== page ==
Critics say that even this step to block big cruise ships from sailing past St. Mark's Square in Venice doesn't adequately address the pollution issue since the vessels would still enter the Venice lagoon. This is yet another example of destinations coming to grip with overtourism issues without finding easy answers.
The Italian government and Venice officials have agreed on a plan to block giant cruise ships from steaming past the lagoon city’s iconic St. Mark’s Square and instead re-route them to a nearby industrial port.
The agreement reached Tuesday, the latest in a years-long debate and still subject to final details, seeks to balance the environmental concerns of Venice’s delicate ecosystem with tourism and maritime jobs.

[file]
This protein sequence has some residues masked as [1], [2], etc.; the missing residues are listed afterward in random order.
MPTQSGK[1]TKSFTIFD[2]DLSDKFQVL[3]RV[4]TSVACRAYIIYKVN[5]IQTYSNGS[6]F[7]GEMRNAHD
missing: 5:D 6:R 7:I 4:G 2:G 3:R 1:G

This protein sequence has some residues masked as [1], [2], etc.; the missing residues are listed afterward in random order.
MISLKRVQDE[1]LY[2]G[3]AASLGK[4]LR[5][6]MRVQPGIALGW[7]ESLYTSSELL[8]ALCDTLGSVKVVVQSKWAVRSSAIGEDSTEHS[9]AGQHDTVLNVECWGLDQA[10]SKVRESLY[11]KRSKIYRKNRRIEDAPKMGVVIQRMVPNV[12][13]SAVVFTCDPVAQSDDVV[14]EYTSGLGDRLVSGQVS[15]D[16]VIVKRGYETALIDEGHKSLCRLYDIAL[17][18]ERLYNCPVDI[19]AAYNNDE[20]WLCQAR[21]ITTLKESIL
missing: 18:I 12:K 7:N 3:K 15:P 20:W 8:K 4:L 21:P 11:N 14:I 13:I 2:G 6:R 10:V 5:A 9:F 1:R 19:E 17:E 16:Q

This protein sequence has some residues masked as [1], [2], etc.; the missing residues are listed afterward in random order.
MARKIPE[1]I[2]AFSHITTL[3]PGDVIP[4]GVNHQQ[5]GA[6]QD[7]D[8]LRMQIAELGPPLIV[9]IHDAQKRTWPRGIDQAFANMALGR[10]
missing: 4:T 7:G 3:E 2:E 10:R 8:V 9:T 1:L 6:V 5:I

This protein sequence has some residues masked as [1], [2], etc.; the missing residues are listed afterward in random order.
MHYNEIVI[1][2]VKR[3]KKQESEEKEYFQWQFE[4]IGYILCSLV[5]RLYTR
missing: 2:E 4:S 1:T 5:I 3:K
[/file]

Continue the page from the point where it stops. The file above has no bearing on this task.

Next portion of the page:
Transport Minister Graziano Delrio said the plan, to be phased in over three-five years, calls for cruise ships over 55,000 tons to dock at the mainland’s Marghera port and avoid transiting through the Giudecca canal, one of the main waterways through Venice that empties into the St. Mark’s basin.
Environmental groups rejected it since it still allows polluting cruise ships to enter Venice’s lagoon.
Photo credit: In this Sept. 27, 2014 file photo a cruise ship transits in the Giudecca canal in front of St. Mark's Square, in Venice, Italy. The Italian government and Venice officials on Wednesday Nov. 8, 2017 reached an agreement on a plan to block giant cruise ships from steaming past the lagoon city’s iconic St. Mark's Square and instead re-route them to a nearby industrial port. Andrew Medichini / Associated Press